Nonencapsulated, retroperitoneal structure that lies in the anterior pararenal space between the duodenal loop and the splenic hilum.

Supplied by gastroduodenal artery (GDA) and splenic artery.

Length: 12.5–15 centimeters.

Parts: Head, uncinate process, neck, body, and tail.

Two ducts: Main pancreatic duct (MPD)—Duct of Wirsung—drains through major papilla.

Accessory pancreatic duct—Duct of Santorini—open into the duodenum at minor papilla.

USG: Normally, it has homogenously hyperechoic echotexture.

With aging and obesity, it becomes more echogenic as a result of fatty infiltration.

Anteroposterior (AP) dimensions of normal (Figure 6.1):

Head—Up to 3.0 centimeters.


Figure 6.1 Depicting normal anatomy of pancreas and adjacent structures.

Body—Up to 2.5 centimeters.

Tail—Up to 2.0 centimeters.

GDA lies anteriorly and common bile duct (CBD) lies posteriorly in the pancreatic head.

Normal variant

Sometimes the posterior half of pancreatic head reveals diminished echogenicity due to lesser fat content of ventral embryonic anlage. Can simulate a hypoechoic lesion and has to be differentiated by lack of biliary dilatation and absence of mass effect.


Patient preparation—Minimum fasting of 6 hours.

Erect/semierect position displaces gas-filled stomach or colon away from the pancreas.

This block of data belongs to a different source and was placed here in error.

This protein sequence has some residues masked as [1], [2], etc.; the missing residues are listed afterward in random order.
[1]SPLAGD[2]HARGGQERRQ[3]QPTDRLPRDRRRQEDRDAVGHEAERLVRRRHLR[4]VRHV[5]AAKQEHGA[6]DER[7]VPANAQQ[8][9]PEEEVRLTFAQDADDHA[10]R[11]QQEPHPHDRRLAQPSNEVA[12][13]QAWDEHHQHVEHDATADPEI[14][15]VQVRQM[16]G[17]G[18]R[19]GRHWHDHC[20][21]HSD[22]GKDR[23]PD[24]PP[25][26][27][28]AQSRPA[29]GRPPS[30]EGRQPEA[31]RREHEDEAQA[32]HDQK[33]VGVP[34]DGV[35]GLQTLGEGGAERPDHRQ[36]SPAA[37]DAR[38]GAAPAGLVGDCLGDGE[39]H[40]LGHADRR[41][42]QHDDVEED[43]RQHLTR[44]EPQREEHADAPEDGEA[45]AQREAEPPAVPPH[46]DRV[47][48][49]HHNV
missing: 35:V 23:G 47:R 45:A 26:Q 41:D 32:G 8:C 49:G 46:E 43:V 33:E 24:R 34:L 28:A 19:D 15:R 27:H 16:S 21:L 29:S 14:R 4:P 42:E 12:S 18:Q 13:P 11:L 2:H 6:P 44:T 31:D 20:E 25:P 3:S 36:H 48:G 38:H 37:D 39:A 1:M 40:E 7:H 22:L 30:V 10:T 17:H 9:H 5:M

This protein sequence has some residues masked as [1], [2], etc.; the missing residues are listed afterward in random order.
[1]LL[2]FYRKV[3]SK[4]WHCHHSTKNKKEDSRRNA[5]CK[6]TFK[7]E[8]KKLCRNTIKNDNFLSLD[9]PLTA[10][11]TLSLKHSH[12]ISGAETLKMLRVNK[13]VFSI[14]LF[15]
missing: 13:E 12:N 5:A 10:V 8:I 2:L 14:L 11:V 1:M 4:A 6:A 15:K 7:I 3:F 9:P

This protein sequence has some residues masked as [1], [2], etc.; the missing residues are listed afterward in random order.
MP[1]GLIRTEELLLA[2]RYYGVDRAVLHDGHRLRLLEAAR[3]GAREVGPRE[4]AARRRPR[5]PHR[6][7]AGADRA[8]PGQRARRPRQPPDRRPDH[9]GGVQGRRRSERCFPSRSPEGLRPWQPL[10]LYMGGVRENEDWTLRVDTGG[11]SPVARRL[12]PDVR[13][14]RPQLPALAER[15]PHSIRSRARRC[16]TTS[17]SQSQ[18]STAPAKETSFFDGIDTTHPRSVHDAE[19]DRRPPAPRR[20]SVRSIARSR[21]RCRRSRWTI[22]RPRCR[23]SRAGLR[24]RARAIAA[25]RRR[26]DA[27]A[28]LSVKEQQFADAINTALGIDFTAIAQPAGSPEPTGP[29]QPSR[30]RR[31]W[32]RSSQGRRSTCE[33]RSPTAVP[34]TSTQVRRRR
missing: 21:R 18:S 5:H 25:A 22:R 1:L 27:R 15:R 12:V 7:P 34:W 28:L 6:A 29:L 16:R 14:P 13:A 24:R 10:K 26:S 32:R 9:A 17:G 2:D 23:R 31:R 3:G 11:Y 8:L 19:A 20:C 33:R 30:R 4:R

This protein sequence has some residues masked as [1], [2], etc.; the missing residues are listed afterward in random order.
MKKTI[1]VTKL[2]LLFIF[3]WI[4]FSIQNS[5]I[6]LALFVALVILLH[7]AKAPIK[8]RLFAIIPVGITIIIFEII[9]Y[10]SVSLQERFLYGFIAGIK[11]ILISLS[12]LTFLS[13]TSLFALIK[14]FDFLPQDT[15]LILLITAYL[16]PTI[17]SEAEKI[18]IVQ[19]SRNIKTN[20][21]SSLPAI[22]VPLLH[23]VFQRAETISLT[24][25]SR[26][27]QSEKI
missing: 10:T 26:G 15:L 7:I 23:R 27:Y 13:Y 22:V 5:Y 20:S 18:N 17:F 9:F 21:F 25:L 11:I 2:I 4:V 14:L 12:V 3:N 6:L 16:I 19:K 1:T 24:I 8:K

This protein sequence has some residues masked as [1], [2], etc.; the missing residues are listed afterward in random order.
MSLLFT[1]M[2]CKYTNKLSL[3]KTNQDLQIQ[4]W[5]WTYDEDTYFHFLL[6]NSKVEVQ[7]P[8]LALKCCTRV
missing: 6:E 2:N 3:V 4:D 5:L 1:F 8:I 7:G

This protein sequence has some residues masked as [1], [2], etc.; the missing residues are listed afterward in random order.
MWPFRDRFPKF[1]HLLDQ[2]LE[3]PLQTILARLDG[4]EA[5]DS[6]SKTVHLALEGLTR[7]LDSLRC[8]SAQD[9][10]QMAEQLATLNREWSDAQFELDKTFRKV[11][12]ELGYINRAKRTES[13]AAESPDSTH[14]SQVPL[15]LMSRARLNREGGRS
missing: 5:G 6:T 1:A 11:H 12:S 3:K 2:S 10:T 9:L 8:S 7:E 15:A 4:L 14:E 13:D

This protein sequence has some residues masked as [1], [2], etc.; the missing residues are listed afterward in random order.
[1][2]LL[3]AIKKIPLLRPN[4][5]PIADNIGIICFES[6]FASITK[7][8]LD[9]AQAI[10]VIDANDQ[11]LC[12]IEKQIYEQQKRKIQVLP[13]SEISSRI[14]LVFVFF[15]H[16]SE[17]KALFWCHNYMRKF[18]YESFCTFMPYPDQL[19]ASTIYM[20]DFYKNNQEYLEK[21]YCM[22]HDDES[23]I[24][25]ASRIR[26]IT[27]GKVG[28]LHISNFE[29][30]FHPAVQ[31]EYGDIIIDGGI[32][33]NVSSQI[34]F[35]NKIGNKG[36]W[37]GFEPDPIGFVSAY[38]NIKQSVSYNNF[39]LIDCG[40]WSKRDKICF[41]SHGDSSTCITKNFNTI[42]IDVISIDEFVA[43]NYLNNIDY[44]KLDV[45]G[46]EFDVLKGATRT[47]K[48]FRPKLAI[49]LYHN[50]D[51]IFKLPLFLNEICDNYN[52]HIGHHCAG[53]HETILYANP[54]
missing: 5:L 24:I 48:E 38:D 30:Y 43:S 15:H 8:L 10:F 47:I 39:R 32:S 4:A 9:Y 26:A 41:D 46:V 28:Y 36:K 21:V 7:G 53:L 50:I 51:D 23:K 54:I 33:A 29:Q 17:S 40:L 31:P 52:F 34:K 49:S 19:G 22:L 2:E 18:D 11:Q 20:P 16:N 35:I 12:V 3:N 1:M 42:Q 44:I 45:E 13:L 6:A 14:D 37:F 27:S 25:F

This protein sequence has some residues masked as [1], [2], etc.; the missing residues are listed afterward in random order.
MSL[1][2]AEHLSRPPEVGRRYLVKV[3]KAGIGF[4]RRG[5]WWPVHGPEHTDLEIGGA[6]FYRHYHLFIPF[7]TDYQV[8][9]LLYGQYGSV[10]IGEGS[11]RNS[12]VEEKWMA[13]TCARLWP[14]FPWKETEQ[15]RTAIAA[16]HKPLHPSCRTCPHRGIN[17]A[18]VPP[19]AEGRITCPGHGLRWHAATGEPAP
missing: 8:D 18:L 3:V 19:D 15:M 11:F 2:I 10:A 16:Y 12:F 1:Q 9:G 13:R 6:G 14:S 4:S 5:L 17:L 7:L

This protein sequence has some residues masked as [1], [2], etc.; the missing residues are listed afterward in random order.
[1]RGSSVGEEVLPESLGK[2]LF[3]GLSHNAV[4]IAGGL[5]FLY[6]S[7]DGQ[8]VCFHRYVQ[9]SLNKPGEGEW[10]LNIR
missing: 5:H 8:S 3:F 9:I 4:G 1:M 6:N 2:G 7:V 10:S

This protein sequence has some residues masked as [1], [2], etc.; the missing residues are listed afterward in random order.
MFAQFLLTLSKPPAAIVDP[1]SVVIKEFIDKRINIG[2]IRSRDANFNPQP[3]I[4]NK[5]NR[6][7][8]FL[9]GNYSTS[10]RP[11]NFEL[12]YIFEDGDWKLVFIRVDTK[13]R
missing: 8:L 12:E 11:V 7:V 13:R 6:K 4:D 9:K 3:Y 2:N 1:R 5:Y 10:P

If not possible, stomach distension with water also allows pancreatic visualization.


Acute pancreatitis

Causes: Most common are biliary tract calculi and alcohol abuse.

USG examination is more beneficial, 48 hours after the acute episode as the paralytic ileus resolves.


  Focal and hypoechoic enlargement of pancreas, usually head.

  Difficult to differentiate from neoplasm. Consider clinical severity and amylase/lipase correlation for acute pancreatitis.

  Gradually tapering CBD.

  Usually seen in chronic alcoholics, but may also be caused due to adjacent inflammatory process such as penetrating peptic ulcer.


  Diffusely hypoechoic parenchyma and certain inhomogenities with increasing severity.

  Pancreatic duct may appear dilated.


  Normal on USG with abnormal clinical and laboratory findings.

  Reduced echogenicity and increasing size (due to edema and inflammation) are observed as the condition worsens (Figure 6.2).

Extrapancreatic manifestations:

1.    Fluid collections in lesser sac, anterior pararenal space, and so on.

Seen within 4 weeks from the onset of an acute attack with high incidence of spontaneous regression.

Can be treated conservatively with serial sonography scans.

2.    Ascites.

3.    Thickened edematous gallbladder (GB) wall.

4.    Pleural effusion (left sided).


1.    Pancreatic pseudocysts

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Nov 6, 2018 | Posted by in ULTRASONOGRAPHY | Comments Off on Pancreas
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